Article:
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Tongue Tie and Breastfeeding

What Does It Look Like?

All tongue ties look different. Some are long, skinny and white like a guitar string, and some are wide, muscular and pink. A tongue with a severe tie look heart shaped when extended and the tongue tip is unable to stick out. For infants, it can present itself as lack of weight gain and breastfeeding difficulties.

Does It Cause Breastfeeding Difficulty?

Studies found that 13% of infants with breastfeeding problems had ankyloglossia. Ineffective latch, inadequate milk transfer, and maternal nipple pain can be caused by tongue tie This is because the infant compresses the nipple against the gum pad instead of the tongue.

Some of the signs of tongue tie caused problems are:

Lack of latch
Shallow and unsustained latch
Prolonged and frequent feeding
Clicking, smacking sound
Poor weight gain
Gassy, colic and reflux

Does It Cause Speech Disorder?

There is a lack of scientific evidence that tongue tie causes speech disorder. It does not delay the onset of speech, but can interfere with articulation of words that include “t,” “d,” “l,” “th,” and “s”.

Does It Need To Be Fixed?

It is a controversial topic and if you ask a pediatrician, otolaryngologists, pediatric dentist, oral surgeon, speech therapist and lactation consultant, they will all have different opinions regarding its definition, clinical significance, need for surgical intervention, and timing of treatment. However, we all agree that if it is severe and causes feeding or articulation problems, it needs to be fixed.

Would Tongue Tie Revision Improve Breast Feeding?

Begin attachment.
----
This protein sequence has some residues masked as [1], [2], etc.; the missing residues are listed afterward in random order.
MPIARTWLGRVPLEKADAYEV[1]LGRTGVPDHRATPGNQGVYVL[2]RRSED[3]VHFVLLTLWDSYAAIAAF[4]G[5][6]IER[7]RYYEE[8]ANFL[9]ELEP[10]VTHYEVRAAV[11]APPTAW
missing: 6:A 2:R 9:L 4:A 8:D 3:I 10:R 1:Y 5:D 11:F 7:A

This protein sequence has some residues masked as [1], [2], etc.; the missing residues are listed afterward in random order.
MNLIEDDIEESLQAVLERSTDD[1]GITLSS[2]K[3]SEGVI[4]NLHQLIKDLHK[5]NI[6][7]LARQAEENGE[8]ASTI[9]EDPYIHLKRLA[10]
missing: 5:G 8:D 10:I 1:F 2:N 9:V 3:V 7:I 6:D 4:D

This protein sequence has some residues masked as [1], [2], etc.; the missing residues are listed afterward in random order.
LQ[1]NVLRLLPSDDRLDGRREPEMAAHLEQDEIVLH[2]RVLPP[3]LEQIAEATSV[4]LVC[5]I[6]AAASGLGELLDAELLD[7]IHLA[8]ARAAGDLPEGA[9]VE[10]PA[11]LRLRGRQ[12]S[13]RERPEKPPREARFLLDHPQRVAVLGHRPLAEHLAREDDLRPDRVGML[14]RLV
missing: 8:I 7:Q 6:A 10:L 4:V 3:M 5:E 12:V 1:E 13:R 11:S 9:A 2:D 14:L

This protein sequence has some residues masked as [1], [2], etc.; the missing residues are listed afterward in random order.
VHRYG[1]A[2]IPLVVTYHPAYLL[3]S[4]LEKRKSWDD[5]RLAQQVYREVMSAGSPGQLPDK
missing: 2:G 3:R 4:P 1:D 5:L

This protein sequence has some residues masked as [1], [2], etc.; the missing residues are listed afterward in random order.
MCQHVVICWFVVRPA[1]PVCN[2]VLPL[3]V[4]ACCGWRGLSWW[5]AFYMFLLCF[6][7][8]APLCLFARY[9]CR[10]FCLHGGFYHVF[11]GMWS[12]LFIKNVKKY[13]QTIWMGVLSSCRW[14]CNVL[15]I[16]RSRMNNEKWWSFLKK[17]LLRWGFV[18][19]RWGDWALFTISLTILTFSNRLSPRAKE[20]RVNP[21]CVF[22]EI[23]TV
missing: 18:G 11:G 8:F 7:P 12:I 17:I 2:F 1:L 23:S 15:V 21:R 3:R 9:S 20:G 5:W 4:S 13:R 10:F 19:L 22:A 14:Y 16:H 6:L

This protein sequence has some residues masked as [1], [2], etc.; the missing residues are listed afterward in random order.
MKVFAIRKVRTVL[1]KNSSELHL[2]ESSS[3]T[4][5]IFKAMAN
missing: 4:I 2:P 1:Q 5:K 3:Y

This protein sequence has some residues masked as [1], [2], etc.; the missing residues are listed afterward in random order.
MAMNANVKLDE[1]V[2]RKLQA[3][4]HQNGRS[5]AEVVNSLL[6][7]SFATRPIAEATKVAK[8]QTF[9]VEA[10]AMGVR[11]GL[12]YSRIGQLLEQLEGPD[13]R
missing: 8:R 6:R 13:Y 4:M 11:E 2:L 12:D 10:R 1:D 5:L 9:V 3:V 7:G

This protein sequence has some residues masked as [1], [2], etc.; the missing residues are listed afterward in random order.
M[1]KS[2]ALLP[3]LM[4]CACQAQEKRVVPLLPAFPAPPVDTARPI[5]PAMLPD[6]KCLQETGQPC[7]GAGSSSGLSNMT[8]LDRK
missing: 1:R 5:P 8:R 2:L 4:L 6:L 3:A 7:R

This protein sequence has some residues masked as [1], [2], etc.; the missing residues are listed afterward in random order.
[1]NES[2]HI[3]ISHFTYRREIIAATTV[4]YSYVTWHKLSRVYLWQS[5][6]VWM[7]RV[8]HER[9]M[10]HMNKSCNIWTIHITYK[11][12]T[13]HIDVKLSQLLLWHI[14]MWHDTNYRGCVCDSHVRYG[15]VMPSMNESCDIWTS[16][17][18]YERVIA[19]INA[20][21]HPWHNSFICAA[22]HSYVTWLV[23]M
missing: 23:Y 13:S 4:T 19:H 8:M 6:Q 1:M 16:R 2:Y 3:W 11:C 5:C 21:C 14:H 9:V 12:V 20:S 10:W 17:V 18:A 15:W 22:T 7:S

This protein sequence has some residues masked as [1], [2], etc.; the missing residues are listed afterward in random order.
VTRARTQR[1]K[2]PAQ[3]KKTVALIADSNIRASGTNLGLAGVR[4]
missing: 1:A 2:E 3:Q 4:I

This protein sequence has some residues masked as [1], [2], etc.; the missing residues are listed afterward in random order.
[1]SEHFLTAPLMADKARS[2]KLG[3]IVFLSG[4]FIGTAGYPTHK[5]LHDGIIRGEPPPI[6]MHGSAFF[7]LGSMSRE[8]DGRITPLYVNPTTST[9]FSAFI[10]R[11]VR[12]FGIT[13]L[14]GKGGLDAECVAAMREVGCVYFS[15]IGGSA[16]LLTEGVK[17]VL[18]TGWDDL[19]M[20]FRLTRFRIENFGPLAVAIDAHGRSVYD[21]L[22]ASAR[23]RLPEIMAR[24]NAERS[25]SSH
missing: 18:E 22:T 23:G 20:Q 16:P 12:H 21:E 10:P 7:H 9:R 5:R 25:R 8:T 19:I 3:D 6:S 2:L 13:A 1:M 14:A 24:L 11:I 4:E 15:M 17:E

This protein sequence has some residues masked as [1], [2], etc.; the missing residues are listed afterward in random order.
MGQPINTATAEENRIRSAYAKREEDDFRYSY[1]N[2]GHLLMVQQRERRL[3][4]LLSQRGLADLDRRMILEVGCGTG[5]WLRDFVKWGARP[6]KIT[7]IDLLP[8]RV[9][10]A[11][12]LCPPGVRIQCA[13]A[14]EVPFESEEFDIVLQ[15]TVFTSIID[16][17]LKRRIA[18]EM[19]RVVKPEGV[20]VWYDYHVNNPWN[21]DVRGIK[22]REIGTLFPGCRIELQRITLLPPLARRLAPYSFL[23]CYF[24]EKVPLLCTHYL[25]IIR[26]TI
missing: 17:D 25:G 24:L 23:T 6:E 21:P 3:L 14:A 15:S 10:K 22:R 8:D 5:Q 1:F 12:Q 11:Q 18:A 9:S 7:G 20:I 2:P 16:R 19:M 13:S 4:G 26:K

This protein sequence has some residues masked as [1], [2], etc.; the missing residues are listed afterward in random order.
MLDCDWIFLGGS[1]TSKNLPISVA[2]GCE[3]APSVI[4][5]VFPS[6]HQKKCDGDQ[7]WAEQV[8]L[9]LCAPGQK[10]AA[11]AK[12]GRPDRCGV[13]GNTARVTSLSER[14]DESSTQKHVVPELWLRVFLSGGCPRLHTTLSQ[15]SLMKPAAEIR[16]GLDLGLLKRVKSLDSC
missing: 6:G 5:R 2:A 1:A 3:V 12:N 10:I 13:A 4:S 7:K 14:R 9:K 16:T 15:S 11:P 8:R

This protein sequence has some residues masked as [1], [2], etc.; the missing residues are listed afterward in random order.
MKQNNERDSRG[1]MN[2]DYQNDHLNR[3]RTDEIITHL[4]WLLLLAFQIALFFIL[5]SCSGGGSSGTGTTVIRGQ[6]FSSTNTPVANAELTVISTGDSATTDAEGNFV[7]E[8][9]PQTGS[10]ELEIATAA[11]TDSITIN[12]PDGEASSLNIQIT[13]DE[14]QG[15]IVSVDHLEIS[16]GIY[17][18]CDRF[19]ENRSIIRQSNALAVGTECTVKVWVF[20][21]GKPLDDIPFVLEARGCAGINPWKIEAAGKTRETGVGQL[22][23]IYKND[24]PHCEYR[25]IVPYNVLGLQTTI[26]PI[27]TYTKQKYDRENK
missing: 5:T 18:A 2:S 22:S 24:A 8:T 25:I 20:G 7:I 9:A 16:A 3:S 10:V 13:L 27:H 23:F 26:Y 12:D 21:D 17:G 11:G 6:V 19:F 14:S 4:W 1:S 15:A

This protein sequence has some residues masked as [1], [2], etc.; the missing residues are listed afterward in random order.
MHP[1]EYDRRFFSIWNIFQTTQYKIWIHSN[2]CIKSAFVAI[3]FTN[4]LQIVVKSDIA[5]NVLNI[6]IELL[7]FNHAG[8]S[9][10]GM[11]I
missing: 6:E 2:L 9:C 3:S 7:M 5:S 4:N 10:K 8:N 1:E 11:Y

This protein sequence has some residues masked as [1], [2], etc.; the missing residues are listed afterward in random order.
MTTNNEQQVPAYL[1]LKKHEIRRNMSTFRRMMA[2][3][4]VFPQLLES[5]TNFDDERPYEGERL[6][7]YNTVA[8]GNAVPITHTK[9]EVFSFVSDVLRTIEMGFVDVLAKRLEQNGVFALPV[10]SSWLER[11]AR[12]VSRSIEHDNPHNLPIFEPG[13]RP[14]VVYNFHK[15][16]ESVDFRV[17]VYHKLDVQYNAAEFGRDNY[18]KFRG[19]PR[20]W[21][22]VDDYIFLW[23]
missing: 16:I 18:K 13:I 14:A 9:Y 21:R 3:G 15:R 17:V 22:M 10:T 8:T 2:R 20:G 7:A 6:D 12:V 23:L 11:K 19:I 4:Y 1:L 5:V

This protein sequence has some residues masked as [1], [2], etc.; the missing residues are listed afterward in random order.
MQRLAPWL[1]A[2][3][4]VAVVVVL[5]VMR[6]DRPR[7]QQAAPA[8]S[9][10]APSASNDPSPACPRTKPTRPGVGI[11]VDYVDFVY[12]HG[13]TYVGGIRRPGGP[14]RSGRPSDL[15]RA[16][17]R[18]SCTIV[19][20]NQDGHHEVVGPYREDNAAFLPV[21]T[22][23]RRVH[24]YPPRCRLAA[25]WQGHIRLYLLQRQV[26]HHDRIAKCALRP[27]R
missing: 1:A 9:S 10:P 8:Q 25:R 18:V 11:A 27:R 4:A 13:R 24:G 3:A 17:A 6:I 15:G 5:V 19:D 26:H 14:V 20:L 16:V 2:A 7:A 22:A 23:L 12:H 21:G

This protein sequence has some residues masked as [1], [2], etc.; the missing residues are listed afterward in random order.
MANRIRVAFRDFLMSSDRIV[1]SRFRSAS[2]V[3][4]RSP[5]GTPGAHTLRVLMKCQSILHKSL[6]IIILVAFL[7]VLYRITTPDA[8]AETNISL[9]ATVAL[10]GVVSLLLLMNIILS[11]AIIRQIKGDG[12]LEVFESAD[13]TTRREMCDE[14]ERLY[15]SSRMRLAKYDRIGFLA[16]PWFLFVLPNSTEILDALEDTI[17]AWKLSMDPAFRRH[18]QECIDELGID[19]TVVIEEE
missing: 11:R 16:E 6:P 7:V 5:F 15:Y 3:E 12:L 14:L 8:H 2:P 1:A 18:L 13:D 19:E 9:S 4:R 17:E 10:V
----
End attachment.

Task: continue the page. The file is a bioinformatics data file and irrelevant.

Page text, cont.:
Many of the successful cases are anecdotal, and good scientific study is lacking. We can’t guarantee the outcome, but if you feel that you have tried everything else and do not want to give up on breastfeeding, tongue tie revision a treatment option you should look into.

What is the Procedure Like?

Your baby is wrapped in a swaddle to minimize untoward movement. We use laser to minimize bleeding during the procedure and promote quick healing process. Your baby will be upset during the procedure. After the procedure, we recommend that you breastfeed your baby to soothe him/her. You can give baby acetominophen if you think that your baby is in discomfort.

How Do I Care for the Surgical Site?

We recommend that you massage the area after the procedure to prevent any scar tissue to form and cause the tongue tie again. We will show you how to do this exercise.

Dr. Ella Choi is a certified specialist in pediatric dentistry serving South Surrey, White Rock, Langley and Cloverdale in Beautiful British Columbia.

Reference: http://www.aapd.org/assets/1/25/kupietzky-27-1.pdf